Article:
Love and anger
January 3, 2012
During the past year, Canada's Leader of the Opposition, Jack Layton, died of cancer at the age of 61. In his final message Jack said, "My friends, love is better than anger. Hope is better than fear. Optimism is better than despair. So let us be loving, hopeful and optimistic. And we'll change the world."
These words resonated across our country. It has always struck me that both love and anger are two of the main motivators in the making of art. Both emotions can work equally well. It's just that love is so much the more pleasant of the two.
Discouraged early on by economic conditions, disabilities, contrarian parents, peer pressure, teachers or others, a few artists are able to fight the uphill battle to overcome or at least channel their anger. Daily they are driven to "show the world."
Other creatives take a more gentle, loving path. It can be a love of some particular someone, a family, a principle, a passion or a charity. It can be that peculiar and miraculous state of simply doing something for the love of it. Each work we produce is our very own baby brought into the world for a span that may extend beyond ours. It's been my observation that these main brands of working love can be bound together into a wholesome bundle where tangible, finished work is key to hope, optimism and a sense of well-being. "Work," said Kahlil Gibran, "is love made visible."
The finding of love within our work unlocks the studio and prompts the actions of hand and mind. The extraordinary prevails and even ordinary and well-trodden subject matter can be freshly explored and rejuvenated. One might even be blessed with the aura of popular greatness. "He alone is great," said Gibran, "who turns the voice of the wind into a song made sweeter by his own loving."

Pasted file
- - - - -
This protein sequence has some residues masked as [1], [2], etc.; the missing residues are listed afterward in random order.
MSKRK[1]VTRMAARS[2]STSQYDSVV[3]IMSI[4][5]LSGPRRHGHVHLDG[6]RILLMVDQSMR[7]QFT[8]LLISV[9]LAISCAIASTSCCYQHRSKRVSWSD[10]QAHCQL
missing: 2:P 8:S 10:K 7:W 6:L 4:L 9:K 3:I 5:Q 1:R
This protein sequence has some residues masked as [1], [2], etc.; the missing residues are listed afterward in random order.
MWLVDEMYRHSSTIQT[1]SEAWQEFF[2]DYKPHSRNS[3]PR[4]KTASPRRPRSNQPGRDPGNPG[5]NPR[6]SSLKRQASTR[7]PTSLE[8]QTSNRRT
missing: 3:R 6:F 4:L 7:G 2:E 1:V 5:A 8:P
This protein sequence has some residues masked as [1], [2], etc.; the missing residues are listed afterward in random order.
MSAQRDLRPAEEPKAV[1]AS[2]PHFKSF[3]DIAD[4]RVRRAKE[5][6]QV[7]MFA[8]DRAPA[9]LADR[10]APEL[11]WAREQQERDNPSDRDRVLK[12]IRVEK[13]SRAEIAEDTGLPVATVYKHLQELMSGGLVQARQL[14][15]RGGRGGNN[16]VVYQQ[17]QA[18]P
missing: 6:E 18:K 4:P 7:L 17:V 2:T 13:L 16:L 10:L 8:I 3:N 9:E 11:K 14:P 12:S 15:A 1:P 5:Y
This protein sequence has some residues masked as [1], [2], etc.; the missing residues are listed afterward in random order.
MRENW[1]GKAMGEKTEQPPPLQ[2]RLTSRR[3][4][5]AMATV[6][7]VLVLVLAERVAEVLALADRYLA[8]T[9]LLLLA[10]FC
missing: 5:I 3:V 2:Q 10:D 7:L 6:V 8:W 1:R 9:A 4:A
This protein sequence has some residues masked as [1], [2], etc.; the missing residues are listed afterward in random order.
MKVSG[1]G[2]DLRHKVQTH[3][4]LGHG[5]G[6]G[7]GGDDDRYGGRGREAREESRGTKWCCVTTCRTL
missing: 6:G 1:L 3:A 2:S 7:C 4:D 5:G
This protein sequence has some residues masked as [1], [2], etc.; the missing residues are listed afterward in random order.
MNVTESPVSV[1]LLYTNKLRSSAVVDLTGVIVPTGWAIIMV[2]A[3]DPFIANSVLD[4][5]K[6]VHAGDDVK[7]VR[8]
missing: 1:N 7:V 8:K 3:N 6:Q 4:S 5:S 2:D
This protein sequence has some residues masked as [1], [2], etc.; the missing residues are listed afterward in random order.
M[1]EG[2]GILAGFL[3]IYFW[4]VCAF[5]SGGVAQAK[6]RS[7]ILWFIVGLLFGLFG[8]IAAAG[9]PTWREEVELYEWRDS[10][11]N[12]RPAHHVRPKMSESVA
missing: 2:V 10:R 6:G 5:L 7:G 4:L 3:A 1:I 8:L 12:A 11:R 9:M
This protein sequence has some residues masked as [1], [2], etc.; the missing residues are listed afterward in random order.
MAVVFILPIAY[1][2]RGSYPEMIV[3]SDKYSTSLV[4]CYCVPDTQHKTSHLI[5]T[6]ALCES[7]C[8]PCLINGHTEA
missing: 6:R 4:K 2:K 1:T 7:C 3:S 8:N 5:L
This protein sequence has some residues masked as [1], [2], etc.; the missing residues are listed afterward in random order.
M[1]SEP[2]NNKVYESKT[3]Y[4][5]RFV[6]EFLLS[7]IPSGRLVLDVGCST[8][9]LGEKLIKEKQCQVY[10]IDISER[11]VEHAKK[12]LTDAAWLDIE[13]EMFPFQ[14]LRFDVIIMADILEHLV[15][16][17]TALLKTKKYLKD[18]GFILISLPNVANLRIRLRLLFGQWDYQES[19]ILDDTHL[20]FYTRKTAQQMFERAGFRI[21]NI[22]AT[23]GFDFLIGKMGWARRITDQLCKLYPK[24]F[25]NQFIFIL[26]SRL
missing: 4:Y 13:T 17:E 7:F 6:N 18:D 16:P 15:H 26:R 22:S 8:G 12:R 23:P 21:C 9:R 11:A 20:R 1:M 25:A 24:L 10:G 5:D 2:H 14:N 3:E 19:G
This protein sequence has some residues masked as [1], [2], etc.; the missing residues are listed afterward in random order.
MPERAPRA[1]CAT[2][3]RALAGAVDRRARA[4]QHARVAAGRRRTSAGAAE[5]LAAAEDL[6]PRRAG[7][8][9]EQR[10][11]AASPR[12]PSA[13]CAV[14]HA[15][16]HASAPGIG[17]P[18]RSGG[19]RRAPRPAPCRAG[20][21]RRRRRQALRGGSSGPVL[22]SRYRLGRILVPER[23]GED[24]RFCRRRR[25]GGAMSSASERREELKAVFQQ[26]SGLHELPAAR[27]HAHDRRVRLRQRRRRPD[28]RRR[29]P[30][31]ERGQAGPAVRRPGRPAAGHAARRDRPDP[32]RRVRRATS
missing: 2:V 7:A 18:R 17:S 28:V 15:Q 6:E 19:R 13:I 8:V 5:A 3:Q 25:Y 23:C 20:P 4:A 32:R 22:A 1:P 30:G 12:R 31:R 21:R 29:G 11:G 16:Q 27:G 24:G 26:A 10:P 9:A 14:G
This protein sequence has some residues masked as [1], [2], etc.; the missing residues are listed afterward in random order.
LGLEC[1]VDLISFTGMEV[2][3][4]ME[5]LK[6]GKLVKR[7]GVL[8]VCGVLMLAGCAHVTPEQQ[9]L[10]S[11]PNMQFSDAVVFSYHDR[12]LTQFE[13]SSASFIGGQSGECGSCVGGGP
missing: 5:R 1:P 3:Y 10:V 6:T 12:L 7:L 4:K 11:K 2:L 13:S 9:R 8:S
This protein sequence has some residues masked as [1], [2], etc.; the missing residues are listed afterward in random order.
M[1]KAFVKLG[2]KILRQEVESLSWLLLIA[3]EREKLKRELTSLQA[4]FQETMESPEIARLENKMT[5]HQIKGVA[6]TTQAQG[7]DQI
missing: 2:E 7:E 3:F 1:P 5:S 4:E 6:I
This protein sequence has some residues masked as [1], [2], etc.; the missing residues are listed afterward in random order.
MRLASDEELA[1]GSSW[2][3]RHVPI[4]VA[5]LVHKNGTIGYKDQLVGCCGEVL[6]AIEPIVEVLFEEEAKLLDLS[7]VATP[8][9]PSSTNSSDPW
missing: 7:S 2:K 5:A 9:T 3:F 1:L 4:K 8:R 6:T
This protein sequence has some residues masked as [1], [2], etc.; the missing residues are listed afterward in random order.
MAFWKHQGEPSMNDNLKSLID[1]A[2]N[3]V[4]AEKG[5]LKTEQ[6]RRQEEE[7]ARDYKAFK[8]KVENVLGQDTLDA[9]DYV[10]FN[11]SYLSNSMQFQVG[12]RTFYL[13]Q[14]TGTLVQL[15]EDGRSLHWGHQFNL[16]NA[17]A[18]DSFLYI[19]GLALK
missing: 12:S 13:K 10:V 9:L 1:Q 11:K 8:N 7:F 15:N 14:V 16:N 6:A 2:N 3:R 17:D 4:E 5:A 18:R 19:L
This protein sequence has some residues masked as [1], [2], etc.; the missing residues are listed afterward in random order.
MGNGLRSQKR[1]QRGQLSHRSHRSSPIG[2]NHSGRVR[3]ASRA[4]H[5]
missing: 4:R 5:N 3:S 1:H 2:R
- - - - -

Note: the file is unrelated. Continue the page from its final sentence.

In my last letter of the old year I mentioned the gentle productive hum of studios. Between the turning on and the turning off of the lights there's a span of privilege. Held steady by the gentle hand of love, we begin, we keep going, and we sign off. There may not be a higher calling.
PS: "In the arts, as in life, everything is possible provided it is based on love." (Marc Chagall)
Esoterica: One of the great features of studio life is the capacity for renewal. Daily love manifests itself and is a fairly reliable prod. Some projects can be measured in no time at all. Sometimes three or four projects can be performed and completed in a single day. Other projects progress over days or weeks, dependent on the uncanny sleep-work that lies between. "Love does not just sit there, like a stone; it has to be made, like bread, remade all the time, made new." (Ursula K. LeGuin)
Current Clickback: "Occupy art studio" talks of the co-dependent nature of the artist and his studio. Your further input will be appreciated.
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